ACEEE is improving the methodology it uses to evaluate a state’s policies toward combined heat and power (CHP) for this year’s annual State Energy Efficiency Scorecard. The new analysis will incorporate lessons learned from prior years as well as feedback provided by the CHP community.
CHP is a suite of technologies that simultaneously generate electricity and thermal energy. These systems can provide reliable, cost-effective power to a wide range of types of buildings, from single-family homes and small commercial buildings to large institutions and energy-intensive manufacturing facilities. CHP systems run on a variety of fuels, including natural gas, biomass, and biogas, and are much more efficient than traditional centralized generation. For all these reasons ACEEE considers CHP a smart policy choice and worthy of preferential treatment by state governments and public utility commissions.
For almost a decade, we have tracked and analyzed how different states encourage the deployment of CHP. While the market for CHP varies dramatically with the local price of electricity and other factors, state policies also make a difference. States can offer financial incentives, financing assistance, preferential emissions permitting, and game-changing regulatory treatments that may make CHP much more attractive to facility owners and managers. States that see robust CHP deployment typically have higher electricity prices as well as strong policies in place that encourage the local CHP market.
We rank states on their CHP policies in our annual State Energy Efficiency Scorecard. This analysis has always looked at several policies and regulations and ranked states based on their in-place policies for CHP. In recent years, CHP developers and advocates have indicated that the CHP rankings were not always reflective of their experience on the ground. To address this, we issued a report reflecting some of these anecdotal thoughts on local CHP markets and began to consider the methodology we would use in future analyses.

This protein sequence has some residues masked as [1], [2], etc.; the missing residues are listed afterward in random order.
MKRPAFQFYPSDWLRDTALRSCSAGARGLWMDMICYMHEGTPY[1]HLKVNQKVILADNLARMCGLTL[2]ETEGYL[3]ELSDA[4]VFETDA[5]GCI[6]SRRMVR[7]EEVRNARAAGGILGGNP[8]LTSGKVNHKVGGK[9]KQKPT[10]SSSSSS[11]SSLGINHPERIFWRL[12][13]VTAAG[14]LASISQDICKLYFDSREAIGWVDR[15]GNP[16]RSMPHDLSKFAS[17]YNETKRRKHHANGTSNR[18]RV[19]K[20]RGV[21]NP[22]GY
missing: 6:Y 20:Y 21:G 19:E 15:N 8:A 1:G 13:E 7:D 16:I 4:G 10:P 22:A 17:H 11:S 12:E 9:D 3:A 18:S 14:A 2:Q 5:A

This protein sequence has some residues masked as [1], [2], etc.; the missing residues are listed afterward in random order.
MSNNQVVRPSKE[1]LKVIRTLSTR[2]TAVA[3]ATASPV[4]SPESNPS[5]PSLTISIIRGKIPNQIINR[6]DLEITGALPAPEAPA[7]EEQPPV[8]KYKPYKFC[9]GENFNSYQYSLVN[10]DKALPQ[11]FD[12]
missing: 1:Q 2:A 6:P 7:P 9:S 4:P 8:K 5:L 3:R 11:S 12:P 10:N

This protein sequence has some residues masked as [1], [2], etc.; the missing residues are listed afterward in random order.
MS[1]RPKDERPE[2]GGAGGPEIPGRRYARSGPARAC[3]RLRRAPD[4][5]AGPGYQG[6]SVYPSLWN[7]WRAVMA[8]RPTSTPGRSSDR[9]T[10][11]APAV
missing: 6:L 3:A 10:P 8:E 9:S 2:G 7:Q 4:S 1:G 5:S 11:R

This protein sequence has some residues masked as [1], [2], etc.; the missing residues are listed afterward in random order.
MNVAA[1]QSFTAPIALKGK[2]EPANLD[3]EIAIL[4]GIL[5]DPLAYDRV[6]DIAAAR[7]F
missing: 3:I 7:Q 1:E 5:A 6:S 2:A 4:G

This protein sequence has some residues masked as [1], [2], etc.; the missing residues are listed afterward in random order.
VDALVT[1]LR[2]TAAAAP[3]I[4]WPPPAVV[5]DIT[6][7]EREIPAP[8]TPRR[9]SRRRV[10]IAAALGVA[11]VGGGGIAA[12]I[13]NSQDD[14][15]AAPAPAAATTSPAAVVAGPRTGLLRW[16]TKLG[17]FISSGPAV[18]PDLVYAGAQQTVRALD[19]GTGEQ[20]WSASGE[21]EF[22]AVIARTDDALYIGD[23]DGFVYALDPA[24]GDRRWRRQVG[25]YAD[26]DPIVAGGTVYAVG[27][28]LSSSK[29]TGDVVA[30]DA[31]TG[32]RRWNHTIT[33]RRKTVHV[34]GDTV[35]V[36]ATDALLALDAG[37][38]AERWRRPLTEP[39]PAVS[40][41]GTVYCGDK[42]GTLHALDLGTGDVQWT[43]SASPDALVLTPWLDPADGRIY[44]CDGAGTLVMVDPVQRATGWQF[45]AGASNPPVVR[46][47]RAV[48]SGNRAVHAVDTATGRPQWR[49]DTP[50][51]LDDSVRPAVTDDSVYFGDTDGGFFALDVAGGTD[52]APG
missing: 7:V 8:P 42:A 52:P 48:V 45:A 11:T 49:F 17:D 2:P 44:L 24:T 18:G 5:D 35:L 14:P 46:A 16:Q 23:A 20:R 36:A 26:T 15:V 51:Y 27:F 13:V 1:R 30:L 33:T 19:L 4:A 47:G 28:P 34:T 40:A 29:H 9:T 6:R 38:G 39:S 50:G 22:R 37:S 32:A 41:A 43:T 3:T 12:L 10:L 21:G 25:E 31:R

Today we issued a white paper outlining a new methodology for ranking states on their CHP policies. While many of the categories remain the same, the new methodology offers substantial clarity in the ranking process and incorporates additional considerations of a state’s CHP market and attendant policies. One notable change is the inclusion of additional policies and revenue streams for CHP, such as feed-in-tariffs, standard offer, and inclusion of CHP in utilities’ energy efficiency programming.
One common concern with prior Scorecard rankings was the fact that highly-ranked states were also home to utilities that tended to discourage CHP projects. ACEEE recognizes the importance of this concern. However, the Scorecard is primarily a tool to reflect state-level policies, and as such is not the proper venue in which to rank individual utility treatment of CHP, as we have attempted to do in the past. While such activity does impact local CHP markets, it is not reflected in the updated methodology. Our future work may again address utility treatment of CHP.
We hope this revised methodology will yield easier-to-understand rankings and a clearer picture of the policy and regulatory framework for CHP in each state. As regulators and policymakers at states around the country increasingly view CHP investments as a smart long-term energy strategy, we expect more and more states will adopt new policies and regulations that enhance the market for CHP around the country.